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No one should be this alone–

none of the pines

in their prepotent verticals,


none of the unseen

hunters or blundering moose

who might stop by the empty lodge or the lake


as blue as if there had never been people

although there are people: a few

at the general store, and evidence of more


in clean vinyl siding, and down the extended street

a ruddy steel pole the height of a child, its plaque

remembering a place called Liberty


at Indian Stream, 1832-35,

between the disputed boundaries

of Canada and New Hampshire, meant


as temporary, almost

content to remain its own.

Each household, their constitution said, could possess


one cow, one hog, one gun,

books, bedding and hay, seven sheep and their wool, secure

from attachment for debt no matter the cause.


The state militia came to set them right.

The legerdemain of the noon sun through needles and leaves,

revealing almost nothing, falls across


thin shadows, thin trace of American wheels and hands

for such high soil and such short reward:

the people… do hereby mutually agree


to form themselves into a body politic

by the name of Indian Stream, and in that capacity

to exercise all the powers of a sovereign


till such time as we can ascertain to what

government we properly belong.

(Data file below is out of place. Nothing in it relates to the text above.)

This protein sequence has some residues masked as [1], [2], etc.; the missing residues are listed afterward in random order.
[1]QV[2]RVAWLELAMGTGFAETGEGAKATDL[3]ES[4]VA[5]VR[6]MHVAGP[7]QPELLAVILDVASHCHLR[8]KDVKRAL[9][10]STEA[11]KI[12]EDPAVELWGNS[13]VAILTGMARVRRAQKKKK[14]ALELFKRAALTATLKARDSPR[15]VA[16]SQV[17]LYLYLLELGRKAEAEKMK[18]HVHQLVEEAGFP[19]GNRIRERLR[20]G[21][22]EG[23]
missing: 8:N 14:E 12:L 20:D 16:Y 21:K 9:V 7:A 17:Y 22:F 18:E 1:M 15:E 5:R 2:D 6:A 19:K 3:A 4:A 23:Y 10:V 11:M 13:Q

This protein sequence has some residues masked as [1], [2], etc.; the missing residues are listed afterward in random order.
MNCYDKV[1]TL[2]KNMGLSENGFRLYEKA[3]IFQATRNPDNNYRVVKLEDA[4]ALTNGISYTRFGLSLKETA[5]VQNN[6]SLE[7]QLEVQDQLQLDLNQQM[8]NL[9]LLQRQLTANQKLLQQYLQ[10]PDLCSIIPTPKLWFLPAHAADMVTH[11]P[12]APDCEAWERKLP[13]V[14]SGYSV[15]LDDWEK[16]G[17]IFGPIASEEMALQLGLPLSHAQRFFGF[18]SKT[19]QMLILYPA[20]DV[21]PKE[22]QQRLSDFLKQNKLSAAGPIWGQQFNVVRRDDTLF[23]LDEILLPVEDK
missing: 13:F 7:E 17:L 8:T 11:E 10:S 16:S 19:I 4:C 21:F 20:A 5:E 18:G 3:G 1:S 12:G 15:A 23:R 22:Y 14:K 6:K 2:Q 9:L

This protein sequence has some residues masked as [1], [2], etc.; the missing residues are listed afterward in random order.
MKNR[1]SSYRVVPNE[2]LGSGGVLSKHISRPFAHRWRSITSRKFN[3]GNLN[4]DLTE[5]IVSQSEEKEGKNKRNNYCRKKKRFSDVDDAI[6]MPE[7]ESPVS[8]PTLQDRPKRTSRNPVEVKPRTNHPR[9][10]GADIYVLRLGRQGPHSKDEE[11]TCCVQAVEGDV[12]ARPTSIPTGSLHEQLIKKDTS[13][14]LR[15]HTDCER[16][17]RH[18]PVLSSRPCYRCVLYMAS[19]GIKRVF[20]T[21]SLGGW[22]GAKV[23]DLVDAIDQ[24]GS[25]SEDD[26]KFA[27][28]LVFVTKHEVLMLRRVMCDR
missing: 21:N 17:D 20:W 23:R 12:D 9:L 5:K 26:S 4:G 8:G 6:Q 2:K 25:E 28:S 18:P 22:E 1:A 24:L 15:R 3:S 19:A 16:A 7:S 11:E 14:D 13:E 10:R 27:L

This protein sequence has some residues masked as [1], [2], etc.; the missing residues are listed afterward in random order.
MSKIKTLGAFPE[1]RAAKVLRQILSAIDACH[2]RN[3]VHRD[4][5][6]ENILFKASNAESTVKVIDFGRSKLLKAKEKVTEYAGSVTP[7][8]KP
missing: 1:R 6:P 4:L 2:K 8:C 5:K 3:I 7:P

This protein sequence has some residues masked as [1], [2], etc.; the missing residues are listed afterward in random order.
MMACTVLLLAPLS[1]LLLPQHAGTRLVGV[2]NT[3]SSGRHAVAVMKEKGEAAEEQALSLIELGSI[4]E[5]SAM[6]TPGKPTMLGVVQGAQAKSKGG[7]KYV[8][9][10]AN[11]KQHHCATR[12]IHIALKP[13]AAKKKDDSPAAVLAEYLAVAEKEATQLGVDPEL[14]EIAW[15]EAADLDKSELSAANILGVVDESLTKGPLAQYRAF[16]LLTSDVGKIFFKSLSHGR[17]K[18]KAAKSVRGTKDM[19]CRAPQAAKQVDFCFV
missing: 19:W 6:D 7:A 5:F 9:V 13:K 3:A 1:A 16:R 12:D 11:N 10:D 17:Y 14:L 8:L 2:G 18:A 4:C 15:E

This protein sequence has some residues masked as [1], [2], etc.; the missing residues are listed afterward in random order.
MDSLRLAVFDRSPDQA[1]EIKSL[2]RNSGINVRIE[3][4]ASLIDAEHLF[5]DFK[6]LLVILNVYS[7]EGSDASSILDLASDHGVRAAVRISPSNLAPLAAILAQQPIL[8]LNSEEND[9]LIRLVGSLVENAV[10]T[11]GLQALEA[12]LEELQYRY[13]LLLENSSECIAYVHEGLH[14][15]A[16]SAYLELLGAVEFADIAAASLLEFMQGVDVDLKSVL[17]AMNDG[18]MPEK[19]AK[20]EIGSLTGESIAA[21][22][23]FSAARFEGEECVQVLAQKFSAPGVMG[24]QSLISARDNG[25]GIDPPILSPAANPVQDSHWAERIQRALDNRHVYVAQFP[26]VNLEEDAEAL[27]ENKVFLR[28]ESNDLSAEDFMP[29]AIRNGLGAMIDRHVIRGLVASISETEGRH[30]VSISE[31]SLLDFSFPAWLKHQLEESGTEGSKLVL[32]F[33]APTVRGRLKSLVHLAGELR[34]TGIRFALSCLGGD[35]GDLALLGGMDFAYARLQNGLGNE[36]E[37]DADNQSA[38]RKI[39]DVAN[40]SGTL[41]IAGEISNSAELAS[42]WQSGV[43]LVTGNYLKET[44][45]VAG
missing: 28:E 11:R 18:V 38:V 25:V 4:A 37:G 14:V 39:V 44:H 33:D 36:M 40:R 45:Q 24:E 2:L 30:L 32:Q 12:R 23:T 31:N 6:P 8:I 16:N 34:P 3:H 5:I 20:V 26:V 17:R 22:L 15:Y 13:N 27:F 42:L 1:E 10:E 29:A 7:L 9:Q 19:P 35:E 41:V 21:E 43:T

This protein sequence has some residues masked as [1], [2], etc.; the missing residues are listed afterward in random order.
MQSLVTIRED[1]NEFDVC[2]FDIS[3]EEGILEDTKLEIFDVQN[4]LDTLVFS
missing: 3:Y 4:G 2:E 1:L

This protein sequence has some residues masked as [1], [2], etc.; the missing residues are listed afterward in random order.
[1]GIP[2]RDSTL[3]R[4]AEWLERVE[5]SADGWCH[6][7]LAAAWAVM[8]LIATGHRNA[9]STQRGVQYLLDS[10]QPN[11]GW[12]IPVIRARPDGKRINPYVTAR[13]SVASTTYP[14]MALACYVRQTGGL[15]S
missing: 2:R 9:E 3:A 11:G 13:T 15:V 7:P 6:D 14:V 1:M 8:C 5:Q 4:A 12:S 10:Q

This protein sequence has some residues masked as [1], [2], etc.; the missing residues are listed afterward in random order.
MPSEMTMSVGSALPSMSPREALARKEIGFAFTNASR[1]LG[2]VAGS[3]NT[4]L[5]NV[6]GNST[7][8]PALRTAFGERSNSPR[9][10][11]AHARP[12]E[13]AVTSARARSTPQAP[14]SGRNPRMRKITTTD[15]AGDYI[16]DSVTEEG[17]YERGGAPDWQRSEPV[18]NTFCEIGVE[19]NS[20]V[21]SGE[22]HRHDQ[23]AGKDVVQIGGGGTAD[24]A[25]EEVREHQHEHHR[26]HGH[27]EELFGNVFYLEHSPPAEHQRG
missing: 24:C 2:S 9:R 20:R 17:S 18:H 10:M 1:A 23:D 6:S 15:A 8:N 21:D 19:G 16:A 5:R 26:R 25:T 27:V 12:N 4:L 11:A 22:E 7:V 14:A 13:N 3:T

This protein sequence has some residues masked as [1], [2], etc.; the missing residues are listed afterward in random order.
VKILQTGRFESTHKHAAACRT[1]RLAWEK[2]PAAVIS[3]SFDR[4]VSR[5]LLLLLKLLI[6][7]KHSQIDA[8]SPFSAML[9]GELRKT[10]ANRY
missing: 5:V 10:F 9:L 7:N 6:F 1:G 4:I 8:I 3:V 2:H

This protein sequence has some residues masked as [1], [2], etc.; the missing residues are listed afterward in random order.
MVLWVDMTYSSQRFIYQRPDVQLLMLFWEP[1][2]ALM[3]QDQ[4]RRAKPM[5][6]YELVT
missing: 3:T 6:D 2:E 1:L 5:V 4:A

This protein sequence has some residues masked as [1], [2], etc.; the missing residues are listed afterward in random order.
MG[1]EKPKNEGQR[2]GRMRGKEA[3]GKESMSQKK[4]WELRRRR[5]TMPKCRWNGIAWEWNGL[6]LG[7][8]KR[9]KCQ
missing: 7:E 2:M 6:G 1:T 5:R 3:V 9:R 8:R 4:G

About This Poem


“The Indian Stream Republic was real, as well as controversial and short-lived; the poem grew out of things we really saw during a few days in August 2012 exploring Coös County, New Hampshire, best known to many poetry readers as the setting for Robert Frost’s ‘The Witch of Coös.’ The marker and the observed details are in or near Pittsburg, New Hampshire, the northernmost town or village in New Hampshire–between Pittsburg and the Canadian border there are the four Connecticut Lakes, from First Lake to Fourth Lake, and a number of hunting lodges, but no permanent human settlements, so far as I know. The woods are lovely. Historical details, and phrases (in italics) from the Indian Stream Republic constitution, come from Daniel Doan, Indian Stream Republic: Settling a New England Frontier, 1785-1842 (University Press of New England, 1997).”

–Stephen Burt

Stephen Burt’s most recent collection is Belmont(Graywolf Press, 2013).
Burt lives in Belmont, Massachusetts. He is also the author of several books of criticism and teaches at Harvard University.

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